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Digital Construction is here, are you ready?

With construction ranking 21st out of 23 industries in terms of investment in digital technology, are we really ready to digitalise the industry to deliver positive changes and real-world rewards? In a webinar hosted by The Big 5, we take a look at some of the ways in which the construction industry is moving from old ways of thinking and working to a more digital mindset of the future.

Mark King, Reality Capture & BIM Segment Manager, Leica Geosystems DMCC

Key takeaways:
  • New technologies aid the digitalisation of processes and workflows in construction
  • There is a need to connect the digital office and the real world to create a ‘digital reality’ to bring new efficiencies for projects
  • The focus should be on the processes that enable the use of that technology in a way that it can deliver the intended digital construction change

Digitalisation in construction is the road to the adoption of new digital technologies that help deliver positive changes and real-world rewards, in terms of profitability and efficiencies, by enabling and adopting these new technologies. Digitalisation is ultimately about doing things in a smarter, better way.

The drive for digitalisation in processes and workflows

When we look at construction and heavy construction in particular, the industry is always looking at ways in which to ensure the safety of its people. The industry also wants to be able to construct on time, or quicker. Similarly, it also wants to be able to build within the budget that has been set, and also to deliver on specification.

So, how then is digitalisation helping construction companies around the world to deliver on those four things? Technologies such as robotics, virtual reality capture, 3D printing, GIS (geographical information systems), offside manufacturing, BIM (building information modeling), the digital twin and machine control all form part of this drive for the digitalisation of processes and workflows. This move allows companies to be more efficient and effective in the way that they deliver projects, now and in the future.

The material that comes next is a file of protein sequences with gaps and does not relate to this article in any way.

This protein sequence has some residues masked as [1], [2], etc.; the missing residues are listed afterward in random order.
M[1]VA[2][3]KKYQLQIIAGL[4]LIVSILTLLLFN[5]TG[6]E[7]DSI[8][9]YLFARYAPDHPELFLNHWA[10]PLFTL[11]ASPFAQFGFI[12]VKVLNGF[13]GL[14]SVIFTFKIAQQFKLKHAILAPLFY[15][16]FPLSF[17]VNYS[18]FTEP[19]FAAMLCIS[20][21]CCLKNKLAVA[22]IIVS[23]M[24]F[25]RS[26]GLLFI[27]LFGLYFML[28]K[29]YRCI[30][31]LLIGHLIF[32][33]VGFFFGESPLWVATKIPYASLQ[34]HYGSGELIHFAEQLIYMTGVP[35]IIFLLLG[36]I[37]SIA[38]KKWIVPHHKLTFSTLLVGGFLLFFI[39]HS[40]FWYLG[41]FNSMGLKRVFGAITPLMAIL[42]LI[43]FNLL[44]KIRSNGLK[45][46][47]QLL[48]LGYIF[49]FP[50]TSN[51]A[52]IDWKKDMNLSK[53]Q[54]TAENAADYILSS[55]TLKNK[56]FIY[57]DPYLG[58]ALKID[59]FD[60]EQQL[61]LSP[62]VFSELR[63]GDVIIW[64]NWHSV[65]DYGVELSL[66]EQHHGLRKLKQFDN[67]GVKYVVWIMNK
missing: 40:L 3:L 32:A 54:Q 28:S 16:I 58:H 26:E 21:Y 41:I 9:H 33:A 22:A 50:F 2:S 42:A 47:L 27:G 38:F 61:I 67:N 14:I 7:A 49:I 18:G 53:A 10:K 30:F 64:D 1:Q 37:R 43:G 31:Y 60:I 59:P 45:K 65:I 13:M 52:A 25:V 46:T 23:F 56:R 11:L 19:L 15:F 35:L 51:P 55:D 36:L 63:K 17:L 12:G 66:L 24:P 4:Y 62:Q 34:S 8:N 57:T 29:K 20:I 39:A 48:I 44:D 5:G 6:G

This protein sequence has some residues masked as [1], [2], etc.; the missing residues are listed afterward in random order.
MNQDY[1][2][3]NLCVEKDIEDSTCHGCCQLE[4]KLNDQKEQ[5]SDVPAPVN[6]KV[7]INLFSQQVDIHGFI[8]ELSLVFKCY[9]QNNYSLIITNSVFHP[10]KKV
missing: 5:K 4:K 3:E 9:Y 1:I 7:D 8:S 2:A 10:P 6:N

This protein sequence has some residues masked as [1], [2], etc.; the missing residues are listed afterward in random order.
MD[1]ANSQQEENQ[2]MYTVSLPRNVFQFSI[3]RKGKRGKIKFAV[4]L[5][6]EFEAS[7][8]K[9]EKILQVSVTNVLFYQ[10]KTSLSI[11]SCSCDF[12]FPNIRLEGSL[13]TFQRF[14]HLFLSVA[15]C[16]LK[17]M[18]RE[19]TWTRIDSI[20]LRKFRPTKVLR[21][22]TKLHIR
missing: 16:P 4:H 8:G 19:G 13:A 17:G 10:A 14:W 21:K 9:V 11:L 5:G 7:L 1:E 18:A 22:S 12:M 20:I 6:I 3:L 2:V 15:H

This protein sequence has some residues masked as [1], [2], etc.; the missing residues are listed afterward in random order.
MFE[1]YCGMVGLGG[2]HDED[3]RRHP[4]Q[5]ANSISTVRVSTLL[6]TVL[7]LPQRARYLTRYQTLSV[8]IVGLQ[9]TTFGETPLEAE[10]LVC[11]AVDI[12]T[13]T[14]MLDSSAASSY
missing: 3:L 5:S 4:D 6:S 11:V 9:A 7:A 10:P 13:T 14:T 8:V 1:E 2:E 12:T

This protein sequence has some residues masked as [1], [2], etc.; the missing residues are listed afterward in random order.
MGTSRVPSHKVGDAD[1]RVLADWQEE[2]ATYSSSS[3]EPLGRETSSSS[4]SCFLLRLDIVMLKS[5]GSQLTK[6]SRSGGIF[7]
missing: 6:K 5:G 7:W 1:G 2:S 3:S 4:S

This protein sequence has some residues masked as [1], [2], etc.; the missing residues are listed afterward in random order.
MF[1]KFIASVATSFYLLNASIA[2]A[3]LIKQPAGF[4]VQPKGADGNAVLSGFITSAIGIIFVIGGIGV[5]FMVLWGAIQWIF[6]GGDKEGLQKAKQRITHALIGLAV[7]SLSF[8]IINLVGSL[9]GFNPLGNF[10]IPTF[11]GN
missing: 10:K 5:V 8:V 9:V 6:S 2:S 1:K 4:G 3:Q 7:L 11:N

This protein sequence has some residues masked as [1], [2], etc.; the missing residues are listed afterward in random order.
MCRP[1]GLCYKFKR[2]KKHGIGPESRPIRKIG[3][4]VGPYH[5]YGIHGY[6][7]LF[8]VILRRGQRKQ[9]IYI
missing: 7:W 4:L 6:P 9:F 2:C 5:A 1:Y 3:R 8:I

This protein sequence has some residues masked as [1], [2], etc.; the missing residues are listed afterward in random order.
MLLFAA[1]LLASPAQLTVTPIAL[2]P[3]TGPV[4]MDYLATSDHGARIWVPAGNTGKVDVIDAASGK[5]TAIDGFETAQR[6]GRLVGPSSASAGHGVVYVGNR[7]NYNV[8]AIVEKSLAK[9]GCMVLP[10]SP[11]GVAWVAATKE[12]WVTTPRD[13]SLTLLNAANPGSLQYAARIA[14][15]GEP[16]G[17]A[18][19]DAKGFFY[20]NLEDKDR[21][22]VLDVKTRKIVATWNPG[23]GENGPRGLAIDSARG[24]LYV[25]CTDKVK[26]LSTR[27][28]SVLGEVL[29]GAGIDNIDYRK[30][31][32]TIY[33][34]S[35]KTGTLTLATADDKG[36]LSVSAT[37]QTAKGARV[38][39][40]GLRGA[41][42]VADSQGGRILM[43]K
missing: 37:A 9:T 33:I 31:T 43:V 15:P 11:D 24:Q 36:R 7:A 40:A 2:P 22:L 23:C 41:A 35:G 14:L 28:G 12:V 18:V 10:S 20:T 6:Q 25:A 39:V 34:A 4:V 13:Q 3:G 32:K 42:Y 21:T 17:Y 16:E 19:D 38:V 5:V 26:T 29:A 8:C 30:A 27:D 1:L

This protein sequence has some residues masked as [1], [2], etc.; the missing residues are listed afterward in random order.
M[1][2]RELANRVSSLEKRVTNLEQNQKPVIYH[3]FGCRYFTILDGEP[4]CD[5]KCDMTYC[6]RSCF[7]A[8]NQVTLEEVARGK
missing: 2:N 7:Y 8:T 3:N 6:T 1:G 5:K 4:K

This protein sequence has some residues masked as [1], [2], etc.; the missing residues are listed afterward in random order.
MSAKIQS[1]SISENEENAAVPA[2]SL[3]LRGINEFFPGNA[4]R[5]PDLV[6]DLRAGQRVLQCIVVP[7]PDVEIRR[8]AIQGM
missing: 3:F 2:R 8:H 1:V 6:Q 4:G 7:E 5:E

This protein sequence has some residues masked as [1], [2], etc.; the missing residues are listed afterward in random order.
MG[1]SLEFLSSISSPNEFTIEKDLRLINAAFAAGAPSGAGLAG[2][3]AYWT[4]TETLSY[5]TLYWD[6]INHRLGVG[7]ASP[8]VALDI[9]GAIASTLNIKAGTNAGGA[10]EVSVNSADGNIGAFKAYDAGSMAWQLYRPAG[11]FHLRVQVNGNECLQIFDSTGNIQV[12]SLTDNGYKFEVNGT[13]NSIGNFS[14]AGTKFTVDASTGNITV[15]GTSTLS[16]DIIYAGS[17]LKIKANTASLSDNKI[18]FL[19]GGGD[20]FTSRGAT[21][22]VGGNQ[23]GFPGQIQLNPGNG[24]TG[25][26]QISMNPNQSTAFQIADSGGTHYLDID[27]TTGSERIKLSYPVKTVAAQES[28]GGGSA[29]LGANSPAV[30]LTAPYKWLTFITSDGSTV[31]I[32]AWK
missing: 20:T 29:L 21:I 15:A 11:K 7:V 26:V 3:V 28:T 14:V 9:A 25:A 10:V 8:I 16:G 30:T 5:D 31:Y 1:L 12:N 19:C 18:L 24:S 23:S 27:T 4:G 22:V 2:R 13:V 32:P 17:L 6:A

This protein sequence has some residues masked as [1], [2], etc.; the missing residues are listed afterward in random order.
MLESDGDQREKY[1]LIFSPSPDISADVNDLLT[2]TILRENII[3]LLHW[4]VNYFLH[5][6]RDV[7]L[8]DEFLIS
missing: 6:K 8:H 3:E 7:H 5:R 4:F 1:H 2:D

The state of digitalisation in the construction industry

A recent study analysed 23 vital worldwide industries and ranked them on their typical yearly investment in digital technology. Construction came 21st out of 23 in terms of investment in digital technology.

The industry itself should be looking to invest more in digital technology to modernise and digitalise its processes. The key here is to start making changes within the industry, within its businesses and within its projects.

It is vital to make sure that the people involved in using the technology know how to use it and understand what it can deliver. It is also about linking the technology with the people and the process. There needs to be an understanding of where the people fit into the process that allows us to deliver on budget, on time, on specification and safer than ever. All these aspects play a part in this dynamic change that taking place in construction companies around the world.

Digitalisation is also about moving from old ways of thinking and working, an analogue mindset, to a more digital mindset. With digital technology, we can make smart decisions and take information from the construction site and connect this information with the digital office to make ourselves more efficient.

Three technologies connecting the digital office to the real world

In order to help the worker of the future, we need to start joining the dots between the technologies that are already being used today and the digital office that we are now starting to create in the construction world.